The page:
Parmesan Cheese: Everything You Need to Know

Parmesan cheese has been around for a long time. We put it on a bunch of our favorite stuff, from pasta to risotto, to pizza and more.

This article will cover important basics of it like nutritional information, history, what you can make with it, and anything else I can find that might be helpful to know about parmesan cheese.

Nutrition Facts for Parmesan Cheese

Let’s be honest, half the reason that you probably searched for it was because you wanted the nutritional content. Maybe I’m wrong about that, but either way, here it is! These are the nutrition facts for a hard wheel of the stuff, so not grated. That’ll be below.

Nutritional value per 100 g (3.5 oz)
Energy392 calories (1,640 kJ)
Carbohydrates3.22 g
Sugars0.8 g
Dietary fiber0.0 g
Fat25.83 g
Saturated16.41 g
Monounsaturated7.52 g
Polyunsaturated0.57 g
Protein35.75 g
VitaminsQuantity% DV
Vitamin A equiv.26%207 μg
Thiamine (B1)3%0.04 mg
Riboflavin (B2)28%0.33 mg
Niacin (B3)2%0.27 mg
Vitamin B67% 0.09 mg
Folate (B9)2%7 μg
Vitamin B1250% 1.2 μg
Vitamin C0% 0.0 mg
Vitamin D3% 19 IU
Vitamin E1% 0.22 mg
Vitamin K2% 1.7 μg
Calcium118% 1184 mg
Iron6% 0.82 mg
Magnesium12% 44 mg
Phosphorus99% 694 mg
Potassium2% 92 mg
Sodium107% 1602 mg
Zinc29% 2.75 mg
Other constituentsQuantity
Water29.16 g
Unitsμg = micrograms • mg = milligrams IU = International units
Percentages are roughly approximated using US recommendations for adults.
Source: USDA Food Data Central

Here are the nutrition facts for grated parmesan cheese if you’re interested in that at all:

For the amount that you’ll generally be putting on your food, it’s really not that high in calories or fat.

A Little History on the Name

Also called “Parmigiano Reggiano” in Italian, parmesan cheese is an Italian, hard, granular cheese produced from cow’s milk and aged at least 12 months.

Parmesan cheese is named after two of the areas which produce it, the provinces of Parma and Reggio Emilia (Parmigiano is the Italian adjective for Parma and Reggiano that for Reggio Emilia). In addition to Reggio Emilia and Parma, it is also produced in the part of Bologna west of the River Reno and in Modena (all of the above being located in the Emilia-Romagna region), as well as in the part of Mantua (Lombardy) which is on the south bank of the River Po.

Both “Parmigiano Reggiano” and “Parmesan” are protected designations of origin (PDO) for cheeses produced in these provinces under Italian and European law.[1] Outside the EU, the name “Parmesan” can legally be used for similar cheeses, with only the full Italian name unambiguously referring to PDO Parmigiano Reggiano.

It’s has been called the “King of Cheeses”.

How Parmesan Cheese is Produced

Let’s watch a good ol’ National Geographic video on how it’s made before getting into the written part.

If you decided to watch to the end, you saw that parmesan cheese is one of the most shoplifted items in Italy. 1 in 10 of the things taken from stores by light-fingered shoppers is a pack of this popular pasta topping.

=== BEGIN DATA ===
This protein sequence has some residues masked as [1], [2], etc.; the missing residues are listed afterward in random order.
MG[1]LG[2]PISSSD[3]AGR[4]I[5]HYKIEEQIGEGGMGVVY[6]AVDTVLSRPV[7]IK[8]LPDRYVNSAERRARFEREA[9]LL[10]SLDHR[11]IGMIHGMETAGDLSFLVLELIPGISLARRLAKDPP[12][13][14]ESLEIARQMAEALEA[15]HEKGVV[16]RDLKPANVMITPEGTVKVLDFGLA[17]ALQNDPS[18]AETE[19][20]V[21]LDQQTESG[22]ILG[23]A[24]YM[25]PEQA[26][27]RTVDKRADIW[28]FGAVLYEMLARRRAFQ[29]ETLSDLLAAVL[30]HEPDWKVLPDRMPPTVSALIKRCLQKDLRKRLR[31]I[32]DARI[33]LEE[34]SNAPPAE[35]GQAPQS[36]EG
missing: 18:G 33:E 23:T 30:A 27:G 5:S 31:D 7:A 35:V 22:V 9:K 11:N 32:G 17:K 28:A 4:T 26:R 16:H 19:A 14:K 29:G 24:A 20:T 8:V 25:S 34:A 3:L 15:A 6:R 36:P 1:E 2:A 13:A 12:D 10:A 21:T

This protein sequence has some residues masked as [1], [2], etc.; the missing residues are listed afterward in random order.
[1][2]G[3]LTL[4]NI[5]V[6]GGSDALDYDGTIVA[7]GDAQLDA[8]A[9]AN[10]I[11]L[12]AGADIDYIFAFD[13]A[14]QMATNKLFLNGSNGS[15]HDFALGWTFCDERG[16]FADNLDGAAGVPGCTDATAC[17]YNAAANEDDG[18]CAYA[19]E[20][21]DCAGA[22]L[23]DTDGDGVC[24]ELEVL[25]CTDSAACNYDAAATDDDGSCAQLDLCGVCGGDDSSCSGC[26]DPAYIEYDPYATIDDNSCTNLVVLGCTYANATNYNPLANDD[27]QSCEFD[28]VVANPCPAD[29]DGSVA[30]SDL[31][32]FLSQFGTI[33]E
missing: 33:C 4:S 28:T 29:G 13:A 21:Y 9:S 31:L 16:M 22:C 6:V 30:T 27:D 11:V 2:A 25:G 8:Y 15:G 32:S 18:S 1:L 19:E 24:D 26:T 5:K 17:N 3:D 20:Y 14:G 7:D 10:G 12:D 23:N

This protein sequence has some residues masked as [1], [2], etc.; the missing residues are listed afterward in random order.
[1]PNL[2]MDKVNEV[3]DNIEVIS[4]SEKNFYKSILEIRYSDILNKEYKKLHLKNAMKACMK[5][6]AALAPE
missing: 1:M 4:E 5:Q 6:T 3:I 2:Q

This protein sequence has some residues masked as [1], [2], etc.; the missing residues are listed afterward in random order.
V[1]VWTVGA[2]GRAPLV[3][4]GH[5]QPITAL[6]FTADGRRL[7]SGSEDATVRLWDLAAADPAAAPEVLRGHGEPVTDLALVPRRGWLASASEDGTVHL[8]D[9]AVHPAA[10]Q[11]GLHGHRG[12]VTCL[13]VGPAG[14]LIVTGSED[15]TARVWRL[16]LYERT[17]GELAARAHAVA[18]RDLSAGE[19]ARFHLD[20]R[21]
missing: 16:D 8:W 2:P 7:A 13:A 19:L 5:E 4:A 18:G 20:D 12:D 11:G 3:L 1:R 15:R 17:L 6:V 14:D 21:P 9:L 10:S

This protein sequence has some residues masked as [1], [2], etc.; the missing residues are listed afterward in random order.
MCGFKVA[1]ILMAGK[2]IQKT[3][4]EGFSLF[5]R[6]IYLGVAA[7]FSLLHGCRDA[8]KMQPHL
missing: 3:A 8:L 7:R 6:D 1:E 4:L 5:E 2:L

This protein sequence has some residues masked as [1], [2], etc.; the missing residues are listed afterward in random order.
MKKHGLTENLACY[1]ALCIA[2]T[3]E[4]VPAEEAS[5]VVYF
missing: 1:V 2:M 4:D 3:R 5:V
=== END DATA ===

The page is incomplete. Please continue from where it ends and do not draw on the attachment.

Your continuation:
I think it’d be kind of funny to watch someone try to shoplift a giant wheel of cheese. Those ones in the video are huge, there’s no way they’d fit in someone’s pocket.

Let’s Really Get into It

Parmigiano Reggiano is made from unpasteurized cow’s milk. First, the whole milk of the morning milking is mixed with the naturally skimmed milk (which is made by keeping milk in large shallow tanks to allow the cream to separate) of the previous evening’s milking, so there is a part skim mixture.

Then, this mixture is pumped into copper-lined vats, which heat evenly and contribute copper ions to the mix.

Raising the Temperature on the Parmesan Cheese Mixture

Starter whey (containing a mixture of certain thermophilic lactic acid bacteria) is added, and the temperature is raised to 33–35 °C (91–95 °F). Calf rennet is added, and the mixture is left to curdle for 10–12 minutes.

The curd is then broken up mechanically into small pieces (around the size of rice grains). The temperature is then raised to 55 °C (131 °F) with careful control by the cheese-maker so the mixture gets heated up. The curd is left to settle for 45–60 minutes.

Collecting the Compacted Curd

The compacted curd is collected in a piece of muslin before being divided in two and placed in molds. There are 1,100 litres (290 US gal) of milk per vat, producing two cheeses each. The curd making up each wheel at this point weighs around 45 kilograms (99 lb).

The remaining whey in the vat was traditionally used to feed the pigs from which Prosciutto di Parma (cured Parma ham) was produced. The barns for these animals were usually just a few metres away from the cheese production rooms.

The Stainless Steel Round

The cheese then goes into a stainless steel, round form that is pulled tight with a spring-powered buckle so the cheese retains its wheel shape.

After a day or two, the buckle is released and a plastic belt imprinted numerous times with the Parmigiano Reggiano name, the plant’s number, and month and year of production is put around the cheese and the metal form is buckled tight again.

The imprints take hold on the rind of the cheese in about a day and the wheel is then put into a brine bath to absorb salt for 20–25 days. You won’t believe this: after brining, the wheels are then transferred to the aging rooms in the plant for 12 months.